In all materials the atoms or molecules are in continuous motion. The energy of this motion depends on the temperature. In a liquid, the motion prevents any permanent intermolecular structure from forming, but forces of attraction govern the overall volume. In water there are many temporary linkages (shown blue) between the molecules; very small cavities  form and vanish, giving water an ever-changing structure.
Water (H2O) is a colorless liquid at room temperature, each molecule of which consists of an oxygen atom and two hydrogen atoms joined by covalent bonds. Terrestrial organisms are composed primarily of water (about 65% in the case of humans), and water is essential for life as we know it. Most biologically significant chemical reactions take place in an aqueous environment, and have done so on Earth for the past 4 billion years. Indeed, according to the standard theory of the chemical evolution of life (see life, origin), water provided the medium in which prebiotic molecules could move around and interact without being locked in place by strong covalent or ionic bonds.
Hydrogen bonding in water
So familiar is water, that we tend to forget how unusual a substance it really is. Of all water's properties, the most significant is its ability to form weak chemical associations, known as hydrogen bonds, with about 5-10% of the strength of covalent bonds. This ability stems from the fact that water consists of polar molecules, in each of which the oxygen atom has a slight negative charge and the two hydrogen atoms slight positive charges. The polarity of water causes it to be attracted to other polar molecules. When these other molecules are also water, the attraction is referred to as cohesion; when they are different, it is known as adhesion. The cohesiveness of water is what allows it to remain a liquid at moderate temperatures (whereas hydrogen sulfide, for example, which is chemically similar, exists as a gas). Water molecules always tend to form the maximum possible number of hydrogen bonds. When nonpolar molecules such as oils, which do not form hydrogen bonds, are placed in water, the water molecules act to exclude them. This forces the nonpolar molecules into association with one another: a tendency to aggregate known as hydrophobic exclusion.
Hydrophobic forces arising from the polar nature of water are thought to have been of central importance in the evolution of life. Firstly, they seem to have encouraged the formation of protocells and, in particular, the boundaries which enclosed them (see cell membranes, origin). Secondly, their influence is evident in the fact that some of the exterior portions of many of the molecules on which life came to be based are nonpolar. By forcing the hydrophobic portions of molecules into proximity with one another, water caused such molecules to assume particular shapes.
Water as a solvent
Whereas water organizes and orchestrates the geometry of nonpolar molecules, it acts as a solvent for substances that consist of ions or polar molecules. It does this by surrounding the charged parts of the substance with a cluster of water molecules known as a hydration shell. Such shells prevent the ions or polar molecules of the solute from reassociating.
Other properties of water
Another crucial property of water, which is again a result of its polar nature, is its ability to resist changes in temperature. That is to say, water has a high specific heat. A lot of thermal energy has to be supplied to break the hydrogen bonds between water molecules and cause them to move around faster (resulting in a temperature rise). Even so, only about 20% of the hydrogen bonds are broken in heating water from its freezing point to its boiling point. By the same token, water holds its temperature longer than do most other substances when heat is no longer supplied. Only ammonia, which is more polar than water, has a higher specific heat.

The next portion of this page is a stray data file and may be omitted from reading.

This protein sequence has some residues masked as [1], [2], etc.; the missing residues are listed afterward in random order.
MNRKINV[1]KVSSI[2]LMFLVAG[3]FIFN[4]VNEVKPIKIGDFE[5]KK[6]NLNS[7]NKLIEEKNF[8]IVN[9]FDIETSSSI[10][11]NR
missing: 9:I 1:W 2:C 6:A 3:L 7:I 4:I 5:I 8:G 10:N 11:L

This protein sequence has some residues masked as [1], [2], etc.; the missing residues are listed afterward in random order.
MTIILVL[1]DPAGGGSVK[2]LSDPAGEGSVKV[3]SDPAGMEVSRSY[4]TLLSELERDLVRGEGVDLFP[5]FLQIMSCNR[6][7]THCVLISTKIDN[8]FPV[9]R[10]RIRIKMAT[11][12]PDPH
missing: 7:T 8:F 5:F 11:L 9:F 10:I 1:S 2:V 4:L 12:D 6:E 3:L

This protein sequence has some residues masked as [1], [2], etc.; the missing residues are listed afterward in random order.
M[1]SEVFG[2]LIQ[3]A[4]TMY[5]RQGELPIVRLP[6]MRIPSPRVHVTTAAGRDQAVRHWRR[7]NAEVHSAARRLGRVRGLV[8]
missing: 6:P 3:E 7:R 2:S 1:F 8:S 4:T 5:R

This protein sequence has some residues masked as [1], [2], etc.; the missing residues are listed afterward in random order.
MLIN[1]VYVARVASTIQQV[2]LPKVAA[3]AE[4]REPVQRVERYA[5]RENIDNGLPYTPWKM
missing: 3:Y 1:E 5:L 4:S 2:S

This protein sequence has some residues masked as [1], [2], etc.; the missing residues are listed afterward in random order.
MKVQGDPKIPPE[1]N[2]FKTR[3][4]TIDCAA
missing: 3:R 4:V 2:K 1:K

Extensive hydrogen bonding also means that water has a high heat of vaporization. From this it follows that the evaporation of only a small amount of water is sufficient to carry away a great deal of heat, enabling organisms to rid themselves of excess body heat through evaporative cooling.
|temperature at max. density||3.98°C|
|specific heat||1 cal/g/°C|
|heat of vaporization||586 cal/g|
Seawater is a solution of several minerals in the ocean. It has a high concentration of microscopic life and tastes salty. The dissolved salt content varies between 3.3% and 3.7%, most of which is common salt (sodium chloride, NaCl) but nearly all elements are found in seawater, including vast reserves of magnesium, potassium, and calcium. Large amounts of nitrogen, oxygen, and carbon dioxide are present as dissolved gases. The freezing point of seawater of salt content 3.5% is -1.9°C (28.6°F).
Pure water prepared by boiling tap water and condensing the steam. It is essential for some chemical reactions, in which even the small traces of dissolved salts (such as the carbonates of calcium and magnesium) and other impurities present in tap water are intolerable. For many applications it has been replaced by deionized water.
Hard water is water containing calcium and magnesium ions and hence forming scum with soap and depositing scale in boilers, pipes, and kettles. Temporary hardness is due to calcium and magnesium bicarbonate (hydrogen carbonate); it is removed by boiling, which precipitates the carbonates. Permanent hardness (unaffected by boiling) is due to the sulfates. Hard water may be softened by precipitation of the metal using calcium hydroxide and sodium carbonate, followed by sodium phosphate; or, by a zeolite or ion-exchange column, which exchanges the calcium and magnesium ions for sodium ions.